22             MR. ROSEN:  She's testified -


23             THE COURT:  She's just said that he was looking for


24   work before.


25             MR. ROSEN:  She testified the - the truth of the - of




 1   the testimony, which has already been offered is that he was


 2   working, as evidenced by the fact that she saw invoices from his


 3   employers.  That testimony that she saw invoices is offered for


 4   the truth, to support her testimony that she is - that he was


 5   working.


 6             THE COURT:  Yeah, but her perception that he was


 7   working, I understand.  It's overruled.




 9   Q.  Ms. - Ms. Lucas, -


10             THE COURT:  Was he - okay.  That's fine.  Go ahead.




12   Q.  Ms. Lucas, again you prepared the 1997 income tax return.


13   Do you recall what the total gross income was for both of you


14   for that year?


15   A.  Not with -


16             MR. ROSEN:  I object.  This is a backdoor way of


17   avoiding an in limine motion.  The in limine ruling was this


18   docket.  The tax return does not come in for the truth, and this


19   is just a backdoor way of putting in in the exact same


20   information.


21             MR. ZLOTOFF:  I'm - Your Honor, I'm - we don't have to


22   have the document.  She can tes- - she filled out her tax


23   return.  It was an event that she did at the time and it happens


24   to have relevance, I think.


25             THE COURT:  If she signed a tax return she can testify




 1   that she signed a tax return that went in.  That's not a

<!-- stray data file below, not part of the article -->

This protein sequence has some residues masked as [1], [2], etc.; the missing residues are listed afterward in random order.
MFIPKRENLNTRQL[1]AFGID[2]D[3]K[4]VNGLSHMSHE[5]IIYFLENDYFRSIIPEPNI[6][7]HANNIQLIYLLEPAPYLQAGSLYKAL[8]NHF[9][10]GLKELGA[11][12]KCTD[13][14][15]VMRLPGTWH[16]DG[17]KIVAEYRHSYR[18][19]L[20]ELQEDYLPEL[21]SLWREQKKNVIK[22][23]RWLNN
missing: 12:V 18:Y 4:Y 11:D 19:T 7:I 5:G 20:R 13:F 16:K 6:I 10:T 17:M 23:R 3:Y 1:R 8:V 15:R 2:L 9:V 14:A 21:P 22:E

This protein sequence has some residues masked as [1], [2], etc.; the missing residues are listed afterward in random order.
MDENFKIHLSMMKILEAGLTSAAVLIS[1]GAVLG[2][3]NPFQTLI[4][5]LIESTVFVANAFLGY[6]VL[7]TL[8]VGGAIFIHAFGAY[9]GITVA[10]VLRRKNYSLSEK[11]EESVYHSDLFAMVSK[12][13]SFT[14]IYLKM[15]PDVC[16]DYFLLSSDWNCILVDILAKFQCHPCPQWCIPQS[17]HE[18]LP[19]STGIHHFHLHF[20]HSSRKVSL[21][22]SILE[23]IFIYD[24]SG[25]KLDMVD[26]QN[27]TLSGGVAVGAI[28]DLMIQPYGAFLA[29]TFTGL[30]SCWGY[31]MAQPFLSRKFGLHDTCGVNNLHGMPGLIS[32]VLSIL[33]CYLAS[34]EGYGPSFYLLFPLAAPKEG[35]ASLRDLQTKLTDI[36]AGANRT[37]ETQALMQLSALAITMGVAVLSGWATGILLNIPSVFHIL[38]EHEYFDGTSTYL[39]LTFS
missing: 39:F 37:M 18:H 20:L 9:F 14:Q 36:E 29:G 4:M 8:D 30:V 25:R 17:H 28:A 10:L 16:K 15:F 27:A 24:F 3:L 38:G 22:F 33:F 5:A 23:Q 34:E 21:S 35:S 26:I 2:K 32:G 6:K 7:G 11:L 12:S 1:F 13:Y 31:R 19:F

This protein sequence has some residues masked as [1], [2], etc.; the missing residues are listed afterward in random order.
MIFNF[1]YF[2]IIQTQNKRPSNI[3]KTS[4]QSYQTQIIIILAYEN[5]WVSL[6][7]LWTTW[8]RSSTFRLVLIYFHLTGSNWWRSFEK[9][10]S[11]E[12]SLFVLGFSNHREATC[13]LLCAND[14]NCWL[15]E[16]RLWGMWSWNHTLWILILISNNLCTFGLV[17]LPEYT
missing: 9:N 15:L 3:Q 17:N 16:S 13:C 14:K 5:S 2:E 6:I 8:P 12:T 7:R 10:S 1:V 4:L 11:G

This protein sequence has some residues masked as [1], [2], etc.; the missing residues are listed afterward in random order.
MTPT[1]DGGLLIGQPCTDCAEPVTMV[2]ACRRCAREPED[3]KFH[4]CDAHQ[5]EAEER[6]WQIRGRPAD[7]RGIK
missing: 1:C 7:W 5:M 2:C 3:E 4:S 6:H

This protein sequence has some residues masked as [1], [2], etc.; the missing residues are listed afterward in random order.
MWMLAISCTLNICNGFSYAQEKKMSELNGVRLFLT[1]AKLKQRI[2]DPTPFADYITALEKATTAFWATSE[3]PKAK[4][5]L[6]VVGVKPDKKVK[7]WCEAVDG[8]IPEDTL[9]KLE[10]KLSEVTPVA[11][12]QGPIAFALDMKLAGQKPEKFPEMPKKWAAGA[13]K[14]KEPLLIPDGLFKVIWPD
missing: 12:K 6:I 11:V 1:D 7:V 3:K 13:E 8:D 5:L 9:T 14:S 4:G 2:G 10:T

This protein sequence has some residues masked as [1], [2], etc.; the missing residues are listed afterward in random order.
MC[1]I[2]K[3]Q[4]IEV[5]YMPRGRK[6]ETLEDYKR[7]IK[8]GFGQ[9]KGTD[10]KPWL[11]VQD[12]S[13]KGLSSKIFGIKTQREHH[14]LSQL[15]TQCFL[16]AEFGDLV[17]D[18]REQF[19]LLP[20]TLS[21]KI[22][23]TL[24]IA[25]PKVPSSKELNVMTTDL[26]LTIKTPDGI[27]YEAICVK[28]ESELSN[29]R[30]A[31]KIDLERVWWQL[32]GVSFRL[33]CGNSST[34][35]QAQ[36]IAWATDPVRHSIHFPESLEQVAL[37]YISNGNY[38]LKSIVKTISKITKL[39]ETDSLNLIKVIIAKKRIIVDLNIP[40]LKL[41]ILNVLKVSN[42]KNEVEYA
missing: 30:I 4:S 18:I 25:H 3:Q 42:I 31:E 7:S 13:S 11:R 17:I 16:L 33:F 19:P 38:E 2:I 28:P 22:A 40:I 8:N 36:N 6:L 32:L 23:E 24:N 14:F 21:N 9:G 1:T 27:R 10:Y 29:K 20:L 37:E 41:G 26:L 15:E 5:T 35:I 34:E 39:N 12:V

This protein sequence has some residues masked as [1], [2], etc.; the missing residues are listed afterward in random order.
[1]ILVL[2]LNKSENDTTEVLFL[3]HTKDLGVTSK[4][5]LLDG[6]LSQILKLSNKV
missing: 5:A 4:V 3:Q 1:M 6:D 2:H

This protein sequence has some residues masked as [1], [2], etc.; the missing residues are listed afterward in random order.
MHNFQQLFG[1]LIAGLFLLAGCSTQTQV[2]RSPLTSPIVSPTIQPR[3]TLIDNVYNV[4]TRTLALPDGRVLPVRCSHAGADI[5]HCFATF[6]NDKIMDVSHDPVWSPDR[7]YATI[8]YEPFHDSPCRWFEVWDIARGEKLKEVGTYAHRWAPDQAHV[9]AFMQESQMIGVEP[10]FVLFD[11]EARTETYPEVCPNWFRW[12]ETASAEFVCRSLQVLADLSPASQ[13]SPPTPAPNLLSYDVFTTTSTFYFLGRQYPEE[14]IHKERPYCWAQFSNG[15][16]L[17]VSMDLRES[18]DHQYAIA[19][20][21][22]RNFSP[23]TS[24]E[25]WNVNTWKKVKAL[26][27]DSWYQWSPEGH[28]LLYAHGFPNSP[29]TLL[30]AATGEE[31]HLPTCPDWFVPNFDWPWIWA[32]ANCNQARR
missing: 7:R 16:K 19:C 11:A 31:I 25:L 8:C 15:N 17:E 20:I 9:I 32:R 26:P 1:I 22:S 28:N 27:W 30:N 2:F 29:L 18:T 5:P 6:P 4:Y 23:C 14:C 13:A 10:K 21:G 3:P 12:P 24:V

2   problem.  If - if he's not here, then he obviously can't - the


 3   document cannot come in without supporting testimony.  But if


 4   she says, 'This is the tax return that I sent to the IRS,' that


 5   can come in.


 6             MR. ROSEN:  And it can't come in for the truth of


 7   what's in it.  If there's some relevance to showing she sent it


 8   to the IRS, yes.  But it's being offered - being offered in


 9   contradiction to the in limine ruling presumably to show how


10   much income was reported.


11             THE COURT:  I understand, but how much income was


12   reported is - also can come in, because it was reported, how


13   much income was reported because she sent it in and she's here.


14             Your in limine motion presumed that the document by


15   itself could not come in, and that's true.  There was nobody who


16   sent it in.  But if she says, 'This is my tax return and this is


17   what I sent to the IRS,' it does show what was reported to the


18   IRS by her.


19             MR. ROSEN:  Your Honor, I - you're absolutely correct.


20   If the issue is and if it has any relevance what she reported to


21   the IRS as opposed to what the truth is then the tax return